That’s the kind of hair they put on us. He had a white woman Around her neck and he was cutting her right here in the blood was flying in the air And this little baby girl, this little girl in this, holding her mother by the arm by the leg crying. And here’s the poor farmer laying in the field, All kinds of arrows in his back. And the farm burning up in the cornfield, burning up in the background. That’s what they taught people, All these doctors and educators and degree people and every kind of initial front of their name didn’t know absolutely nothing. And still don’t know nothing about us today. They build these cultural diversity programs and equity, and they talk about all those things. Where’s the curriculum?
I was in Moral Hall (University of Minnesota) And black people were fighting for their rights for good education, scholarships, and knowledge about what happened to them. How did they get here? Where’d they come from? What tribe, what nation did they belong to? They took over Moral Hall. How had the forces me? I was there. I went there. I went to talk about Indian studies. I went there to talk about the commitments made through treaties. That we’d always have a good education. They were supposed to have free tuition right here in this University. They still have it up in Morris (Univesity of Minnesota, Morrsi), but they don’t have it here. They didn’t get this land for nothing. And when we start speaking out, bout that, didn’t take long, just three years after the formation of American Indian movement, the FBI, the justice department, all the (unintelligible) organizations in the world. America started watching us. We don’t have weapons of mass destruction, but we knew back then that 75% of all the energy resources left in America was still in our land. 75%—90 percent of all the fresh water left in this part of the country comes from that Northern watershed. The Mississippi river starts spring water.
I remember as a little boy, we could go to Lake Itasca, going out to the wild rice bed. We’d go out and drink that water. It was so clear. You go on the middle of Lake Sunshine, you could see the all the way at 30 feet down. It’s all beautiful. It was at one time. And I remember growing up on, on the reservation, they only had two schools there. One was a public school and one was a mission school, St. Benedict’s Mission. The Benedictans are right below the Jesuits—They’re the law enforcement arm of the church, when all the (unintelligible) fail to Christianizing Indian people, they bring in The Benedictans—Nuns that looked like the front line of the Green Bay Packers. Never saw their feet or nothing. They’re covered completely in black, scared the hell out when you, when you saw them. That’s where we had to go. We didn’t go to public school. We had to go to mission school. And I remember going to school in the morning. I couldn’t understand it. I, I hated school. I hated it. You had to pledge allegiance to the flag in the United States of a, of an America. And on the other side of the Blackboard was a picture of some guy. He had a black patent leather, high heel shoes, little white nylons up to his knees, britches on little ruffle shirt, blonde wig, rouge on his cheeks. I found out later wooden teeth was a father of our country that confused me.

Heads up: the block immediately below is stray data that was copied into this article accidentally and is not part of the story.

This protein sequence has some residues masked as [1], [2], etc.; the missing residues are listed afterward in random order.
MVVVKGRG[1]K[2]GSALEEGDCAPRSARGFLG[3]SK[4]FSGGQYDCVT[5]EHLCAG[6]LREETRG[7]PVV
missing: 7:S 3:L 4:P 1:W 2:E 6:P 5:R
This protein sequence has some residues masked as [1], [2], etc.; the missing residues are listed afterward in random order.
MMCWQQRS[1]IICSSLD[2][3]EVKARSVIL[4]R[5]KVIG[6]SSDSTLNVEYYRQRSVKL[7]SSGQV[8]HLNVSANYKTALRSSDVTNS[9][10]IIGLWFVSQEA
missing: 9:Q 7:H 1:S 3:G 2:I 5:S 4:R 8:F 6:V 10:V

My father, my grandfather was White Crane. He was one of our principal Chiefs. You could pinch him anywhere on his body. He wouldn’t get an inch of fat. He didn’t look like Boy George, But there was nothing, nothing in the curriculum. And that’s still not there today. We know today that 70% of all the food that’s consumed in the world today comes from Indian people. Medical science, and doctors have said they haven’t come up with a medicine yet that Indian people then have huge in practice. Nothing I was down (unintelligible) four years ago. I got to go into the city, the oldest city in the world, 280,000 people lived there. Second, third floor buildings. Water came in from the mountains, came down through the village. They showed it to me. I had duck into all these homes. They pull the slabs and showed me how they worked, how they did it. And then when they ran out the city, the farms would come in. They would collect that those feces. And then they would go fertilize, their gardens. They had running water and the Spaniards were still living in caves over in Europe. I said, I’ve heard about brain surgery. I heard about brain. I heard people were. I heard it from Sundances that come up here in Sundance, that people were practicing brain surgery. They took me way back in the corner and they had, it was Indians. Now archeologist there. They finally went to go in there and complete that archeologist dig there, had hundreds, piles of skulls.
They come and brought me those skulls and showed it to me and had little pinhole. Some were 10, 20 years apart. Where they were able to go into the brain and relieve pressure and poison. And that people lived. The Spaniards will still have been in caves
Over In New York. How come we don’t learn that? How come you have to learn that to get a degree? Huh? How come that’s not taught? How would our children feel? Huh? When we, when we formed the movement, we, we had a 4.5 grade level. We lived to be 43.5 in American white, white America, 65. Plus You can go on and on. When, when your unemployment rate creeps up a little bit, eh, about six, seven, 8%. They panic. All the bankers come together. Countries try to find ways to stimulate your economy. How about unemployment? My reservation, 62% of our people are unemployed. And Pine Ridge is 82%. How come? We’re not taught that? We talk about economics and